WATCH: Table Talk — What Would You Change?

TAGS: canvas suit, table talk, What If, powerlifting meet, conjugate, westside, dave tate

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When you’ve been involved in a particular sport or profession for years, it’s only natural to think back and consider whether or not you’d do anything differently, knowing what you know now. Do you have regrets? Were there missed opportunities, or things you could have done better? In this Table Talk segment, Dave Tate sat down to answer a similar question from the elitefts community about changes to his training approach:

What would you change training-wise if you could do it again? Do you train raw squatting without boxes? Why?

Tate starts off by saying that he can’t blame people for asking these kinds of questions, not only because elitefts has a 20-year company history, but also because most of his training was done before the internet was even around. He explains that when he came to Westside, the only time that Louie allowed the powerlifters to use gear was when they were competing in a meet. Although Tate trained with no gear for years, he was used to slowly introducing gear into his programming over time: no gear for four weeks, briefs for four weeks, wraps for four weeks, and then briefs, wraps, and suits for the final three weeks.

For a number of years, Tate executed this sort of linear periodization for his squat training. Nonetheless, all other exercises – which made up 80 percent of the overall program – were done raw. That meant that when the time came to add gear during a meet, Tate admits that it was initially very challenging for him. He didn’t know how his squat was supposed to feel, and the wraps were somewhat painful to get used to in the beginning.


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After a period of time, Tate states that powerlifters began to learn how to really leverage the gear; this introduced a whole new technical element to the sport that previously didn’t exist. People seemed to become much stronger – although in reality, they were simply elevating their performance with support from the gear. In Tate’s eyes, this was a fascinating phenomenon that made the sport even more interesting than before:

I kind of thought it was cool, because what that did, is that it gave the guys that may not have the best genetic ability the opportunity to dial in the skill with their gear, and beat the guy that may actually have the better genetic ability. That never really existed before…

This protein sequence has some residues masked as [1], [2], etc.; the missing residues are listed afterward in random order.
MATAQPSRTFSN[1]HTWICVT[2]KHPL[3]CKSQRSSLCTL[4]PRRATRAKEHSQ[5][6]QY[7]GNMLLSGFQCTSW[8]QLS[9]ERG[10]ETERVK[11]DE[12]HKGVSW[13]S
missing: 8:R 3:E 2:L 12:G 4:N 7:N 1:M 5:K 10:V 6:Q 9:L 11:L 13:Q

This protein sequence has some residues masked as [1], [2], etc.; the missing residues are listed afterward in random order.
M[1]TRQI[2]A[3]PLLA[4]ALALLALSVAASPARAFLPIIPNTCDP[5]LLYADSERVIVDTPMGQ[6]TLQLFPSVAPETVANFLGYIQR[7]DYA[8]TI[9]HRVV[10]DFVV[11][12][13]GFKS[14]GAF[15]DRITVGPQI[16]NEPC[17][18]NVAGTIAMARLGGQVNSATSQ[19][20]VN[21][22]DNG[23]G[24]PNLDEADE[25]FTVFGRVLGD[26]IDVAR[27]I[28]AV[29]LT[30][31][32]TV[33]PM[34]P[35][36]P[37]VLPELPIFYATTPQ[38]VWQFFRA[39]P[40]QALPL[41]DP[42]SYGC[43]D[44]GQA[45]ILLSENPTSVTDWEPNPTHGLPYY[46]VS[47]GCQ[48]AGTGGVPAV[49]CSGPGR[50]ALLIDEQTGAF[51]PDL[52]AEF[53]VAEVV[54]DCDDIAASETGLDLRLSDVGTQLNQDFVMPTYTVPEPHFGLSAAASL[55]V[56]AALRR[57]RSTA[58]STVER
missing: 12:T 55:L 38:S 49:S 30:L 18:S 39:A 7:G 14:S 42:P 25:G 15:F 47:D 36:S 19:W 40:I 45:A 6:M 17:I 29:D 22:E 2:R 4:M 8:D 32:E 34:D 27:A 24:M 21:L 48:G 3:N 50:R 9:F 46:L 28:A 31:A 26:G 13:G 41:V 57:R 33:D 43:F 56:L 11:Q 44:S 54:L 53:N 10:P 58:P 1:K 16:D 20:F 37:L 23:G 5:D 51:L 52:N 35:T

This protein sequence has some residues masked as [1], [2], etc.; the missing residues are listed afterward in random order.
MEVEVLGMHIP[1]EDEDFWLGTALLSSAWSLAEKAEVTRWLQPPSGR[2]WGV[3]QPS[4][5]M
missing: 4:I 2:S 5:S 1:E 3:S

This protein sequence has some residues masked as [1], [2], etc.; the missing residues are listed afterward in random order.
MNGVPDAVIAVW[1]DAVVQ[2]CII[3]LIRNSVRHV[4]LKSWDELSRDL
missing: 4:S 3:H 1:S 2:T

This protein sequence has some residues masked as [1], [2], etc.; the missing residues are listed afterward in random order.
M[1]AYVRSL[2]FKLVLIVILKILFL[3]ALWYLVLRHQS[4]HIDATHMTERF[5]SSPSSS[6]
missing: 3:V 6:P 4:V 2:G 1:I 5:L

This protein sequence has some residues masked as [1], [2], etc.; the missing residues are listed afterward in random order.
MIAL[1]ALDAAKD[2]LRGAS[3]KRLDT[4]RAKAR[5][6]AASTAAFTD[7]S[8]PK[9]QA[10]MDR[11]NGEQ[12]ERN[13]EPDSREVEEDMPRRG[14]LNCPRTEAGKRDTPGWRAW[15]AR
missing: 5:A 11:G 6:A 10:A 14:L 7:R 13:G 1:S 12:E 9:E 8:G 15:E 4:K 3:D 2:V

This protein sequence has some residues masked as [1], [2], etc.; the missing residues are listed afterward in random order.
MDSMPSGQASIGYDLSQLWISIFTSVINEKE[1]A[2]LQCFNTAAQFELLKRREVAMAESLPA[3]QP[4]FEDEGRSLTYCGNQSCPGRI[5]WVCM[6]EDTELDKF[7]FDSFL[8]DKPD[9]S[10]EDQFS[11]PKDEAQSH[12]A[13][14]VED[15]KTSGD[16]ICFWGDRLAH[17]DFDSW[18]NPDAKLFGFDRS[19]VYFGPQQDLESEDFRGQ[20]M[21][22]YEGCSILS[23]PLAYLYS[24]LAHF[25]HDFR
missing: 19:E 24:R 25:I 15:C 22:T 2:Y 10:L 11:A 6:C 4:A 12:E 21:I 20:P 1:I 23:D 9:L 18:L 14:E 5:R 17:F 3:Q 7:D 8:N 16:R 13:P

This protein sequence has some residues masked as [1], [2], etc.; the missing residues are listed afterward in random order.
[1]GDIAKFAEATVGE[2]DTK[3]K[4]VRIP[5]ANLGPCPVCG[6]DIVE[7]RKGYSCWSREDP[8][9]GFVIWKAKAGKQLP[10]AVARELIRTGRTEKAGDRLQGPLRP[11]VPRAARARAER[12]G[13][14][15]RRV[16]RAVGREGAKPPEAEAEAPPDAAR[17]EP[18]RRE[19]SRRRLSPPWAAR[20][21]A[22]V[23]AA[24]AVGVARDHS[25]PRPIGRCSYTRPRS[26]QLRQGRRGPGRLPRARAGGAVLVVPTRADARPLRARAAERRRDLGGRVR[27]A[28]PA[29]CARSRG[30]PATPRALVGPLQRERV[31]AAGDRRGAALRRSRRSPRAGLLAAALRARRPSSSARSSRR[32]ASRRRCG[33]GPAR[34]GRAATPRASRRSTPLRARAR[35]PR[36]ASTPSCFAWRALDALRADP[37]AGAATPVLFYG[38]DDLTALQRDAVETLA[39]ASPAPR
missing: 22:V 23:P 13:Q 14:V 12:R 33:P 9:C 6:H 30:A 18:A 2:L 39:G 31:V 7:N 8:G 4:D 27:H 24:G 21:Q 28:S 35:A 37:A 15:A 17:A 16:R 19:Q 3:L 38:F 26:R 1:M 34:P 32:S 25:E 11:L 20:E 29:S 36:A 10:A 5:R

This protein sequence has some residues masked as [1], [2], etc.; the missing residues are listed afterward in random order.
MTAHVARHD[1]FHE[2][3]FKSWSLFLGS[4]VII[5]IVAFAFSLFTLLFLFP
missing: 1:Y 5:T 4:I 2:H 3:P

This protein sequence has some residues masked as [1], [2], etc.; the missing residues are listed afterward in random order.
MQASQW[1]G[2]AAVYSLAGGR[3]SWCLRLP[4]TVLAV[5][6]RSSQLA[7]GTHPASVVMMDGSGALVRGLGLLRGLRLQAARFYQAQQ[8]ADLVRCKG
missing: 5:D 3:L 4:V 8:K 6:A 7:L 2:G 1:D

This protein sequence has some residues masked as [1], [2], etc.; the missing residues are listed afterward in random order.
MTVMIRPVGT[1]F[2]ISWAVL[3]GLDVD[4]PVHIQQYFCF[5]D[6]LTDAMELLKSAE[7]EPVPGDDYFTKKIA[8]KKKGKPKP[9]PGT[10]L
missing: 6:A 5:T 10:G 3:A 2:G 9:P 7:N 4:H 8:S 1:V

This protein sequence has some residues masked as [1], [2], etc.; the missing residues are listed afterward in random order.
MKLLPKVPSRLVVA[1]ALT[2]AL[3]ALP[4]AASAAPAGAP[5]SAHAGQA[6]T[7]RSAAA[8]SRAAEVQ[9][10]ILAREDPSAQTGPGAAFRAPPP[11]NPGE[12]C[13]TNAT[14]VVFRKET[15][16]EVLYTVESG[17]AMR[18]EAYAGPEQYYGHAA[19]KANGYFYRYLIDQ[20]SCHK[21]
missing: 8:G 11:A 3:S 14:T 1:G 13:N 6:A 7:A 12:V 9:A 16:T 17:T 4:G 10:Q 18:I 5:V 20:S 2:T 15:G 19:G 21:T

In other words, if a genetically-advantaged powerlifter didn’t learn to properly optimize their gear, then they may have just seen a 20-30-pound carry-over in a meet, as opposed to a potential 100-pound carryover. This was something that could make or break a competition. Although the whole Conjugate program was initially based upon only using gear at a meet, lifters now had to evolve their programming to factor in gear. As Tate explains, building gear into a training program is much more complicated than most people realize. Despite the fact that these circumstances didn’t last (because today everyone is raw), at the time, it was a significant shift in the way powerlifters trained and competed.

Returning to the original question, Tate assuredly states that in looking back, he wouldn’t change a thing. He stayed within the gear that he needed to use to compete, and maintain the level at which he was competing. For instance, he explains that he was one of the first Westside lifters to jump into a canvas suit, because everyone he was competing against seemed to be doing so. He wasn’t about to let his competition get 30 pounds on him, simply because they were wearing canvas and he was not.

Tate’s journey to Westside took place after an injury that was pivotal for his powerlifting career; it made him truly consider whether or not he wanted to remain in the sport. Although he ultimately decided to stay in powerlifting, he promised himself that when the time did come for him to leave the sport, he would never look back and wonder, “What if?” Tate can confidently say today that he has no regrets; there are no “what-if’s” that keep him looking back. Instead, Tate is much more focused on what lies ahead – for the future of his company and the sport of powerlifting are much more interesting than the past.

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